Head Smacker: House Gives Millions of Dollars More to Wealthiest 5,000 Families
Yesterday, the House voted (270-179) to give millions of dollars more to heirs of the wealthiest estates in America and to add the $269 billion cost of doing so to our growing deficit, all while continuing to claim they care about poverty reduction, inequality, and reducing our debt.
By repealing the estate tax, the House effectively gave $2 million to heirs of the wealthiest 5,400 estates in the U.S. – the only estates that are subjected to the tax. The richest of the rich – those inheriting the 318 estates in 2016 worth $50 million or more – will receive a tax break averaging $20 million each. As we noted in a blog last week, only estates worth more than $5.4 million for a single owner ever had to pay estate taxes. For a couple, their estate had to be worth more than nearly $11 million. This means only 0.2 percent of all estates in the country were ever subjected to this tax. Or, to look at it another way:
CHN is strongly against repealing this tax, which will increase inequality and take needed revenue away from programs that help low-income people. We sent a letter to Representatives urging them to vote no, and we joined many other national organizations in sending a similar group letter.
Repealing the estate tax is such a bad idea that even Bruce Bartlett, a self-proclaimed “lifelong conservative” who served in both the Reagan and George H.W. Bush Administrations, is against it:
Estate tax repeal–so no descendant of any billionaire will ever have to work a day in their lives, ever, forever.
— Bruce Bartlett (@BruceBartlett) April 15, 2015
Many who voted for the repeal claimed they did so to help small businesses and family farms, the icon of Americana. This is a Head Smacker, too, as only 20 small business and small farm estates nationwide owed any estate tax in 2013, and those 20 estates owed less than 5 percent of their value in tax, on average. For more Head Smacking facts about the estate tax, check out 10 Facts You Should Know About the Federal Estate Tax.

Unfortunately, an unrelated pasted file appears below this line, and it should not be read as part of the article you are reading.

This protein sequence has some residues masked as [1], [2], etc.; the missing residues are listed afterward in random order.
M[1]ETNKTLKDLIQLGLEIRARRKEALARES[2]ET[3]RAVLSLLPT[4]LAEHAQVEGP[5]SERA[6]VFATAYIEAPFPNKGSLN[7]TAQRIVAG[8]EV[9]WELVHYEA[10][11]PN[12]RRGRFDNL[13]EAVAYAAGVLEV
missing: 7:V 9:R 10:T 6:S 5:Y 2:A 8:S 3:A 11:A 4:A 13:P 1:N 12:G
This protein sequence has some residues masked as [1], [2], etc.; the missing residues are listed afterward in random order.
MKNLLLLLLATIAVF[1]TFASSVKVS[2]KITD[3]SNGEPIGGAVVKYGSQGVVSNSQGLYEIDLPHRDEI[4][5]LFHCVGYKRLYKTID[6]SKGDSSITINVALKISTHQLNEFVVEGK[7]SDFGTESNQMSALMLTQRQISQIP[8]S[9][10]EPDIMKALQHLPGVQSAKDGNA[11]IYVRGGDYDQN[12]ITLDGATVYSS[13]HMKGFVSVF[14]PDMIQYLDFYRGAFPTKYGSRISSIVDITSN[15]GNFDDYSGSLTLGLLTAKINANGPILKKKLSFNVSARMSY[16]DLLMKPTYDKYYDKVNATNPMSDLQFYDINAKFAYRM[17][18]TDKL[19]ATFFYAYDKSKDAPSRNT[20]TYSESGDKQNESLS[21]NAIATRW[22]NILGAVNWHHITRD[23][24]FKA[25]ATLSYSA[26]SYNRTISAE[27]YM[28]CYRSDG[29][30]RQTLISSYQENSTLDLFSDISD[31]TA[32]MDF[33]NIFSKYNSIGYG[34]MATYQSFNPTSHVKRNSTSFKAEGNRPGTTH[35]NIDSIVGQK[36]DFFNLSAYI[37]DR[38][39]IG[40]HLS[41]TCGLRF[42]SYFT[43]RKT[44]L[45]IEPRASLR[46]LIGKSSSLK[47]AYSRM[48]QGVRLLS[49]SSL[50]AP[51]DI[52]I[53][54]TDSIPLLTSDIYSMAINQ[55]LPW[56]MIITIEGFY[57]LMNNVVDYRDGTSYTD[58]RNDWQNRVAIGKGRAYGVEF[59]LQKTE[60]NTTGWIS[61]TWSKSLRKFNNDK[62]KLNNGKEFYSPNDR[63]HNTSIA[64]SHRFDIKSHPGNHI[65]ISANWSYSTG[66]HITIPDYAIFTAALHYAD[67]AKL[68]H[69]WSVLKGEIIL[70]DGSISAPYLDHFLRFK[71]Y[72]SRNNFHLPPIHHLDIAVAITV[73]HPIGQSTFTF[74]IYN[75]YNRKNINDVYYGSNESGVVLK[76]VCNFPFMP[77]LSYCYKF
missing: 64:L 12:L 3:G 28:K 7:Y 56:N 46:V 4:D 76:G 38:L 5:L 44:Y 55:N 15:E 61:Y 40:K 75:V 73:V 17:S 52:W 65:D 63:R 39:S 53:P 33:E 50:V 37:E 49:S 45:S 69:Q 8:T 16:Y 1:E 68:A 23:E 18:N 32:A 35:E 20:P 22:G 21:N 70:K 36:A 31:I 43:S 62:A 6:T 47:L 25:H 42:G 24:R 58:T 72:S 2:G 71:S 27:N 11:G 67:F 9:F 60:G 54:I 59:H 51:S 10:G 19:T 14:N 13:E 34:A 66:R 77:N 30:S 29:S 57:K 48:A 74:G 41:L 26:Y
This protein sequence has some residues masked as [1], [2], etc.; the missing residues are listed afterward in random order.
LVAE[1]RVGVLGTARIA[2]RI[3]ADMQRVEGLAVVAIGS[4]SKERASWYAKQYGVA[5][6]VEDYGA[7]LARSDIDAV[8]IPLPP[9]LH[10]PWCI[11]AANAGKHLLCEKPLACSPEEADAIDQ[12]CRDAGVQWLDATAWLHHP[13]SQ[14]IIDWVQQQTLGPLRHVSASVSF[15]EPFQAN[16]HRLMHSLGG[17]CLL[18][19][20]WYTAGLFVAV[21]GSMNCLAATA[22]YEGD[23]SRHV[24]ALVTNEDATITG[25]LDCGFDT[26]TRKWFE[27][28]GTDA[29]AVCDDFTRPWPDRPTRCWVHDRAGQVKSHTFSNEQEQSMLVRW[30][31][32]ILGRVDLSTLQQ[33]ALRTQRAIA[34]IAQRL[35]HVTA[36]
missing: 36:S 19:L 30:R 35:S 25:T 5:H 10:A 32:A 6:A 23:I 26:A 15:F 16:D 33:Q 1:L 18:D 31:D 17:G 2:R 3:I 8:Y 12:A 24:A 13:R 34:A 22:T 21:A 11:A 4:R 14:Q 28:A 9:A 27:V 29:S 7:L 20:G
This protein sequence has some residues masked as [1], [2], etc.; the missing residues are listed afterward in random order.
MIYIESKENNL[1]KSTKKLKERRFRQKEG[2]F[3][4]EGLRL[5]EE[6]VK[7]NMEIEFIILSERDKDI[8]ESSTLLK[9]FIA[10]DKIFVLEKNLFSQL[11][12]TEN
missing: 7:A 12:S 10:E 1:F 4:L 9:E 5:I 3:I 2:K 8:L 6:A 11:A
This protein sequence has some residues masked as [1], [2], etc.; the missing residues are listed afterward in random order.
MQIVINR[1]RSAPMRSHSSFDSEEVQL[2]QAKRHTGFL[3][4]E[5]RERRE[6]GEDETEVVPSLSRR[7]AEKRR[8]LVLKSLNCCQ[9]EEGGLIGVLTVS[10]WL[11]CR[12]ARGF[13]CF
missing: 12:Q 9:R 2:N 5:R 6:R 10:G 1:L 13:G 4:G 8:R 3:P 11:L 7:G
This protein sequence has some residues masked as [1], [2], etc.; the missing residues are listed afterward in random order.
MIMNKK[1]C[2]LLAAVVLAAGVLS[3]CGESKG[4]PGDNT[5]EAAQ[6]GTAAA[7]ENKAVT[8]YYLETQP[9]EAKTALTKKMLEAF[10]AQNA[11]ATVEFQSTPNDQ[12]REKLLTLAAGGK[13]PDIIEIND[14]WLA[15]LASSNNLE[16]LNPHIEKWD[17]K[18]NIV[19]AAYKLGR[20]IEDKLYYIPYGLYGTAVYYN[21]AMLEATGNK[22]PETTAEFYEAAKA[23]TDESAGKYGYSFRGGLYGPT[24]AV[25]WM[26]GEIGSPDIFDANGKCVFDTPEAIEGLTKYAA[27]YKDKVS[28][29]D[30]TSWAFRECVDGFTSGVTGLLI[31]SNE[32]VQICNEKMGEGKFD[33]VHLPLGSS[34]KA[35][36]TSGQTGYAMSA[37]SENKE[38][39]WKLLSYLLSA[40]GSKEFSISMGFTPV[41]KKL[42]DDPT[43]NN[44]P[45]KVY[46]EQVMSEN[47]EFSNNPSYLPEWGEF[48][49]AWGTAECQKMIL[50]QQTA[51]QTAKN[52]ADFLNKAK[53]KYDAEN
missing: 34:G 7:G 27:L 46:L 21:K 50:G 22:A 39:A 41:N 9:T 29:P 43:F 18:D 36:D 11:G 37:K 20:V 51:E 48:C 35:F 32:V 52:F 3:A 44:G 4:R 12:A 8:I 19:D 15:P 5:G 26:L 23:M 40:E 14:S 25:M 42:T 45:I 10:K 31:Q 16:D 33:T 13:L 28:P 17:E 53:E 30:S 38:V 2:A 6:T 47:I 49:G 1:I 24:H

The future of the estate tax repeal bill is uncertain as it heads to the Senate. What is certain is that we can’t let policy makers get away this kind of absurdity. The wealthiest one-tenth of one percent already own 22 percent of our nation’s wealth. The $269 billion the House spent on this move could have funded pre-school for all four year olds, expanded and protected tax credits for 50 million low-income families, and supported many other human needs programs. We need Members of Congress to know that these kinds of actions speak volumes about who they’re protecting – the top 0.2 percent.
Click here to thank your Representative if he or she voted against repealing the estate tax or express your dismay if he or she voted in favor. Our action alert will provide you with sample text to get you started depending on how your Rep. voted. Please be encouraged to edit and personalize the text. You can also tell Speaker Boehner you oppose the House’s action by sharing your thoughts on his website.